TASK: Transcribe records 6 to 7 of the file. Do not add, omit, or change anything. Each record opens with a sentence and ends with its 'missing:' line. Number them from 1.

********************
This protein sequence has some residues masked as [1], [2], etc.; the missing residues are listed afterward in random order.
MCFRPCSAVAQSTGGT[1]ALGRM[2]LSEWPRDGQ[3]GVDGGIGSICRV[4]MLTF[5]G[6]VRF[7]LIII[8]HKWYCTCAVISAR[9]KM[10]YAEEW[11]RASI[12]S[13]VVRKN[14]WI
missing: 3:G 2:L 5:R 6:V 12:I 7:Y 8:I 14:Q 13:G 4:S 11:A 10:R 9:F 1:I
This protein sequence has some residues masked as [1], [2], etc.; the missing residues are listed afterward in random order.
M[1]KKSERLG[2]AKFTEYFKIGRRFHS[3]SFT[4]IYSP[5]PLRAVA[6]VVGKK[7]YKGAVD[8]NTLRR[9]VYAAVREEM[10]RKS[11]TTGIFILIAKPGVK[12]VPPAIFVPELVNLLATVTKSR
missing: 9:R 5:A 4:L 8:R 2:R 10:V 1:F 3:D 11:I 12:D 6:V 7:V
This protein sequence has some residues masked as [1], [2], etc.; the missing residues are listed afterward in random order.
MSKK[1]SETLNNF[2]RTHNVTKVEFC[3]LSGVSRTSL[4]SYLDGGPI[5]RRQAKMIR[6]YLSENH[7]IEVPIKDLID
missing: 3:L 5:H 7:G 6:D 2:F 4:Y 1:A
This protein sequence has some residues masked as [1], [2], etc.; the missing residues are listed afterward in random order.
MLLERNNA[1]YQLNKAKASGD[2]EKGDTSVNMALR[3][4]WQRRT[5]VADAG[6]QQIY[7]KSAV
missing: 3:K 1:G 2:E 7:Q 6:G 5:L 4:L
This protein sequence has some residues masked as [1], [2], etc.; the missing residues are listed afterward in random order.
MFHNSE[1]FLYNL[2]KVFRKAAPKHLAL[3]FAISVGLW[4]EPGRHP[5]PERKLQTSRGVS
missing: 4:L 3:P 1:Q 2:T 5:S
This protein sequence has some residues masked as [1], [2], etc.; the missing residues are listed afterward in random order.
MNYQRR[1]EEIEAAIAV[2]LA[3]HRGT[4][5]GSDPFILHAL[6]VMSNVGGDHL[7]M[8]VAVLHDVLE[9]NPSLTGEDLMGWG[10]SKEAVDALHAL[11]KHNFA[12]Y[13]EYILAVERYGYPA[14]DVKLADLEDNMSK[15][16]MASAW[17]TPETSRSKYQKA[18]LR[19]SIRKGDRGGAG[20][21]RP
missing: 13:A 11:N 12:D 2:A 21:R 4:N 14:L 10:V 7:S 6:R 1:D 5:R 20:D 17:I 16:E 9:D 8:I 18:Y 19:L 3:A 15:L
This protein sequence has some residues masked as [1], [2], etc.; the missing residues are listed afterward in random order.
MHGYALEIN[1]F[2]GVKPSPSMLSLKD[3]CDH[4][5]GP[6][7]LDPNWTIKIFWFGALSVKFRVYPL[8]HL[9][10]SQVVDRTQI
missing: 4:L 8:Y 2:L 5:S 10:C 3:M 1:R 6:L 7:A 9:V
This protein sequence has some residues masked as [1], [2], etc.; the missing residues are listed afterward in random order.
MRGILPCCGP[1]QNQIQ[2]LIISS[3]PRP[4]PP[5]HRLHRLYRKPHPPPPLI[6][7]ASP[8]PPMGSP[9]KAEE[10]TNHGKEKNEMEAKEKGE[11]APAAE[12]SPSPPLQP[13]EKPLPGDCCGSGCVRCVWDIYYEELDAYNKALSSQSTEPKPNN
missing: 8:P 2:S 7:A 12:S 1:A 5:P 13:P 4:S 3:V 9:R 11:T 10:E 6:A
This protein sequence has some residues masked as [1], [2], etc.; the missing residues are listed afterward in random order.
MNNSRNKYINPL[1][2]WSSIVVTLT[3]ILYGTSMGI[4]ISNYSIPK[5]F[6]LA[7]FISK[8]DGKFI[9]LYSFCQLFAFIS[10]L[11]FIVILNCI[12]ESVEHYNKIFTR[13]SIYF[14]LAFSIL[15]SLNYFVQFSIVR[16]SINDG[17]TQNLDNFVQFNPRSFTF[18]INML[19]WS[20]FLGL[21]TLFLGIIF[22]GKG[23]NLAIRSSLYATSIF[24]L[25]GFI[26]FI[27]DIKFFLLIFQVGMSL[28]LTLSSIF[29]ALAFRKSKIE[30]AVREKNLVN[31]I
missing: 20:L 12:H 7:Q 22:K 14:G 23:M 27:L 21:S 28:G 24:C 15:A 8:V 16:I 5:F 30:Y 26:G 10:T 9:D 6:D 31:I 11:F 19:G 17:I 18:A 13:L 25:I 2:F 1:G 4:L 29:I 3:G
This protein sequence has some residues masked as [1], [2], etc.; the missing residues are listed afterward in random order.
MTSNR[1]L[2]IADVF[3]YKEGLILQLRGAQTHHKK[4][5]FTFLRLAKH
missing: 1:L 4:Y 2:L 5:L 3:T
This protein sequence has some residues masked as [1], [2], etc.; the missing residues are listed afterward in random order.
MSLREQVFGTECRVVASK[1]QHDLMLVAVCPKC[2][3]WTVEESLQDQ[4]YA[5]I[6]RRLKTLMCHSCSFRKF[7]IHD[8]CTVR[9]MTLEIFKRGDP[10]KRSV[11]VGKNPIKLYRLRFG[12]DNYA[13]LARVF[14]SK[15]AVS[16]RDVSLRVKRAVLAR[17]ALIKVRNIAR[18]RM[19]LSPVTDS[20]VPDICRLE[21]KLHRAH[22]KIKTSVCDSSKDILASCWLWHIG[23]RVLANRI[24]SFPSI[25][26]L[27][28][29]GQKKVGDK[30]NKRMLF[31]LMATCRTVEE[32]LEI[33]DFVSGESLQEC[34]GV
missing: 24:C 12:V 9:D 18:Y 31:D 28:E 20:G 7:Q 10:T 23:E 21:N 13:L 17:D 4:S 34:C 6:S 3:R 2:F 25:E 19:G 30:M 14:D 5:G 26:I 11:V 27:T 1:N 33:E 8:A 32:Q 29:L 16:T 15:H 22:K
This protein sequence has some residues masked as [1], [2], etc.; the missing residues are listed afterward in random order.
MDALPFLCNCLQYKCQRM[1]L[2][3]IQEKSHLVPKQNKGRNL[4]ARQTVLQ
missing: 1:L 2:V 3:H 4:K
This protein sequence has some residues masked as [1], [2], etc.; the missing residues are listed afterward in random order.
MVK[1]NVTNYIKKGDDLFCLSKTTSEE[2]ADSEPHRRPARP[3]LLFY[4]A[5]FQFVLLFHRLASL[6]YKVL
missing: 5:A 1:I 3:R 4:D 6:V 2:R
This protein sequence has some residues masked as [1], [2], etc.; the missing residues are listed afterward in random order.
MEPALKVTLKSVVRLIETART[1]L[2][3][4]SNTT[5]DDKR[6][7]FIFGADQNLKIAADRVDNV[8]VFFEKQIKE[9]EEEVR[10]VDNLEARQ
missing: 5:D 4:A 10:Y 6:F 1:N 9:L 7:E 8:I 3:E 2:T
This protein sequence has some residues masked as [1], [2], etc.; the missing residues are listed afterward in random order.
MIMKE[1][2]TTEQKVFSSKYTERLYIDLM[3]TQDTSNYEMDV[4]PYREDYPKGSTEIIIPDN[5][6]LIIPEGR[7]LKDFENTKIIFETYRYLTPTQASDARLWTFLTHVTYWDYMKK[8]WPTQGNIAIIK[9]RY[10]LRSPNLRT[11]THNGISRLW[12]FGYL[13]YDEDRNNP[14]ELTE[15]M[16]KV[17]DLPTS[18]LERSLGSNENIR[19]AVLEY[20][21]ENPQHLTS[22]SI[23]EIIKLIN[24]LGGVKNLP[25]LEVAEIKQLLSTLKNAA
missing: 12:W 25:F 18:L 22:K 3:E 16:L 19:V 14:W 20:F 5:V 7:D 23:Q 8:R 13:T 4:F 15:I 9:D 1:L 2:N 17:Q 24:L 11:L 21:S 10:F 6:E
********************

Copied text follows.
This protein sequence has some residues masked as [1], [2], etc.; the missing residues are listed afterward in random order.
MNYQRR[1]EEIEAAIAV[2]LA[3]HRGT[4][5]GSDPFILHAL[6]VMSNVGGDHL[7]M[8]VAVLHDVLE[9]NPSLTGEDLMGWG[10]SKEAVDALHAL[11]KHNFA[12]Y[13]EYILAVERYGYPA[14]DVKLADLEDNMSK[15][16]MASAW[17]TPETSRSKYQKA[18]LR[19]SIRKGDRGGAG[20][21]RP
missing: 13:A 11:N 12:D 2:A 21:R 4:N 14:L 10:V 7:S 6:R 1:D 5:R 20:D 17:I 16:E 9:D 8:I 18:Y 19:L 3:A 15:L
This protein sequence has some residues masked as [1], [2], etc.; the missing residues are listed afterward in random order.
MHGYALEIN[1]F[2]GVKPSPSMLSLKD[3]CDH[4][5]GP[6][7]LDPNWTIKIFWFGALSVKFRVYPL[8]HL[9][10]SQVVDRTQI
missing: 4:L 8:Y 2:L 5:S 10:C 3:M 1:R 6:L 7:A 9:V